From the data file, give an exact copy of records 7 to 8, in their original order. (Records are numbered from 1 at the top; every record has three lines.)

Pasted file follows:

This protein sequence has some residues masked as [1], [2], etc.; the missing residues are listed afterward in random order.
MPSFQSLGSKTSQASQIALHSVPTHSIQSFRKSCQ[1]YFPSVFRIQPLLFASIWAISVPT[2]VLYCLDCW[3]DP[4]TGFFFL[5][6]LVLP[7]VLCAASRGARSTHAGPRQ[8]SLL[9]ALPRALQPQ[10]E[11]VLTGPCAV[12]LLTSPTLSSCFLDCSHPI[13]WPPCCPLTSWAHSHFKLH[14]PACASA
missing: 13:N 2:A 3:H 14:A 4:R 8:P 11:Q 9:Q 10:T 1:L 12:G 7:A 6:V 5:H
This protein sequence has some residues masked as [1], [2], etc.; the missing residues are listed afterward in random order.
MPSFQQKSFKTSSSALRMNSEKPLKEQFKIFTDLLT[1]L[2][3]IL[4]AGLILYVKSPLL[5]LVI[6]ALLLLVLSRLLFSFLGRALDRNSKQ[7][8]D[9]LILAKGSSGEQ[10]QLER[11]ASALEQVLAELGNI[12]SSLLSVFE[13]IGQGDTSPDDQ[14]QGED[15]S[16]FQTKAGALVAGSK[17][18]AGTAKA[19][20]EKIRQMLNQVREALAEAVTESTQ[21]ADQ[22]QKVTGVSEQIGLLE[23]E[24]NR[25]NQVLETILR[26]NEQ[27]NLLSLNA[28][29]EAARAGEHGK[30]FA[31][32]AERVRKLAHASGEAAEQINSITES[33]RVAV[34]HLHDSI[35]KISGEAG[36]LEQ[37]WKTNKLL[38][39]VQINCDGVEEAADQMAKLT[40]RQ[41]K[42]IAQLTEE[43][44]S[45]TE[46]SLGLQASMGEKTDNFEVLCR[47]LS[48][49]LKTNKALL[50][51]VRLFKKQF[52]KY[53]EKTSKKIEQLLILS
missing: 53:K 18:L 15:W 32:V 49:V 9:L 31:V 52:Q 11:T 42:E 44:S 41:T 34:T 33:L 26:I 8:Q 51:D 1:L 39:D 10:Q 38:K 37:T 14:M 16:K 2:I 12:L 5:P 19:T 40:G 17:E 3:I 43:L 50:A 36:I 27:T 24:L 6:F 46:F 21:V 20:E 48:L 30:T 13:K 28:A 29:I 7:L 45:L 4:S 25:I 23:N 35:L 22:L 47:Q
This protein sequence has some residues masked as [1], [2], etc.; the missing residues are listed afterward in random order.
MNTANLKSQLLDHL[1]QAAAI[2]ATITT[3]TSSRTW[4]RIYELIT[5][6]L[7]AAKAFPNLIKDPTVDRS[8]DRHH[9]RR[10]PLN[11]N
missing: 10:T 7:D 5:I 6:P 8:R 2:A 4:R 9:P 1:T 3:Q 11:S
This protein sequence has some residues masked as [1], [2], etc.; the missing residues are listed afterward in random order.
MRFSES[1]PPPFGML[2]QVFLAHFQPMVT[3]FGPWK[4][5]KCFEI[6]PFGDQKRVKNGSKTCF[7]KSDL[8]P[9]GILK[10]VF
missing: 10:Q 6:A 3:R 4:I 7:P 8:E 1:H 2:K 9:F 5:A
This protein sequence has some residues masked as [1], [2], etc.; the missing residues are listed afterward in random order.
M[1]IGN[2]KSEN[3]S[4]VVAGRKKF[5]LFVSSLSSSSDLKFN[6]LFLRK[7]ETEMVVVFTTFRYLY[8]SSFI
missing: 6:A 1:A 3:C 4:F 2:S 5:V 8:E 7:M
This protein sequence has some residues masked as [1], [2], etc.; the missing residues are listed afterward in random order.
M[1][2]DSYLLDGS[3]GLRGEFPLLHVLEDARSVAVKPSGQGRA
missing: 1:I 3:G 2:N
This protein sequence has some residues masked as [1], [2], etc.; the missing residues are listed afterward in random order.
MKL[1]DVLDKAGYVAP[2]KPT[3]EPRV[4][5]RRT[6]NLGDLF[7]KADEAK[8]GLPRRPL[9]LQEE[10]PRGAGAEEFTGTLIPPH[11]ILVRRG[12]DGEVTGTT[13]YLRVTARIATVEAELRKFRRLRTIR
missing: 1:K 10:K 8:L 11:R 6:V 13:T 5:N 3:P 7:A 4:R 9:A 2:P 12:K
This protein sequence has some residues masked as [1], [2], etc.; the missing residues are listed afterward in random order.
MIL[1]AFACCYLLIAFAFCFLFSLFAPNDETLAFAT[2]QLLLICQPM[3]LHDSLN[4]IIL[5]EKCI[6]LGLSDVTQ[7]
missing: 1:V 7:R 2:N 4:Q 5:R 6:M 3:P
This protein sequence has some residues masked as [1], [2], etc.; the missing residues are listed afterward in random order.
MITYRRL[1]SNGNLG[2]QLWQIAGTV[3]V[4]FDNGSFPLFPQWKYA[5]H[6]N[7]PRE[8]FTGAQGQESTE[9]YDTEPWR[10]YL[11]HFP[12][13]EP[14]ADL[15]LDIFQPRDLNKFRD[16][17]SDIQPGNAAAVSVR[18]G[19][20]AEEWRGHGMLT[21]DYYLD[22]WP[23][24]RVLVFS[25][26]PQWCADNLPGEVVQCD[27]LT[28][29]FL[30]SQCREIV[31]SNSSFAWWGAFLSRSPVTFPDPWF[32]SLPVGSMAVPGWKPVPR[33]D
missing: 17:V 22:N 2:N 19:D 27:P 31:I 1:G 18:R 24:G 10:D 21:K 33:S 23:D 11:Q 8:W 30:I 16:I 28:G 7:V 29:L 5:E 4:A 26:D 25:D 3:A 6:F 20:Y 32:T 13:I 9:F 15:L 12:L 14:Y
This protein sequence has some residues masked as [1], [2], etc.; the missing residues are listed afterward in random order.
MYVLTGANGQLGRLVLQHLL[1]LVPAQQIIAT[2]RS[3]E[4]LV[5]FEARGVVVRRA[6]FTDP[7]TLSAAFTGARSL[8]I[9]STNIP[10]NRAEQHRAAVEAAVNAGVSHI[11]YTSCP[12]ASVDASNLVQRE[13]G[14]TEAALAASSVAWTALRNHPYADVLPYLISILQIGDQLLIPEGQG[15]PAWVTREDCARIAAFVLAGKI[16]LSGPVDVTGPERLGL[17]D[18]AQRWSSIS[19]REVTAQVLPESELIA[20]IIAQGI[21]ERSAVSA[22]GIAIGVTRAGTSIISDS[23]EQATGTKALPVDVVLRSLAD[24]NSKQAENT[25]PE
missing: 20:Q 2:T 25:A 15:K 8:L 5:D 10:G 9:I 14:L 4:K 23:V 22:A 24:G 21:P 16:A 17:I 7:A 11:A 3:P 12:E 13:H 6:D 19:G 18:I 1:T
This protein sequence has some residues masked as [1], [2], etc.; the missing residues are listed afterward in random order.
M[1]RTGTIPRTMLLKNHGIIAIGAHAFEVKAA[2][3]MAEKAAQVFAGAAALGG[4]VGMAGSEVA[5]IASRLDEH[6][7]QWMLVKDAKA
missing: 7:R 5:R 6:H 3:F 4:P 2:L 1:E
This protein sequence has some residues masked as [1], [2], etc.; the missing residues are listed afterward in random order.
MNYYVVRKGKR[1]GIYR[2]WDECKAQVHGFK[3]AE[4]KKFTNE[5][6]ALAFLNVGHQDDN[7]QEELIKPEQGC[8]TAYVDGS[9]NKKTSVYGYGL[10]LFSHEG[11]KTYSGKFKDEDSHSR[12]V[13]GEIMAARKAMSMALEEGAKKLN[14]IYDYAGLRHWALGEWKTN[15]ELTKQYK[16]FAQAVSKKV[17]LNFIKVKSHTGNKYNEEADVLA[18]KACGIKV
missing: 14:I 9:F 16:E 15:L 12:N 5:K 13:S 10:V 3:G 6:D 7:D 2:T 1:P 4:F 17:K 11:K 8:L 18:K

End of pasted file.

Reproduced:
This protein sequence has some residues masked as [1], [2], etc.; the missing residues are listed afterward in random order.
MKL[1]DVLDKAGYVAP[2]KPT[3]EPRV[4][5]RRT[6]NLGDLF[7]KADEAK[8]GLPRRPL[9]LQEE[10]PRGAGAEEFTGTLIPPH[11]ILVRRG[12]DGEVTGTT[13]YLRVTARIATVEAELRKFRRLRTIR
missing: 1:K 10:K 8:L 11:R 6:V 13:T 5:N 3:P 7:A 4:R 9:A 2:P 12:K
This protein sequence has some residues masked as [1], [2], etc.; the missing residues are listed afterward in random order.
MIL[1]AFACCYLLIAFAFCFLFSLFAPNDETLAFAT[2]QLLLICQPM[3]LHDSLN[4]IIL[5]EKCI[6]LGLSDVTQ[7]
missing: 1:V 7:R 2:N 4:Q 5:R 6:M 3:P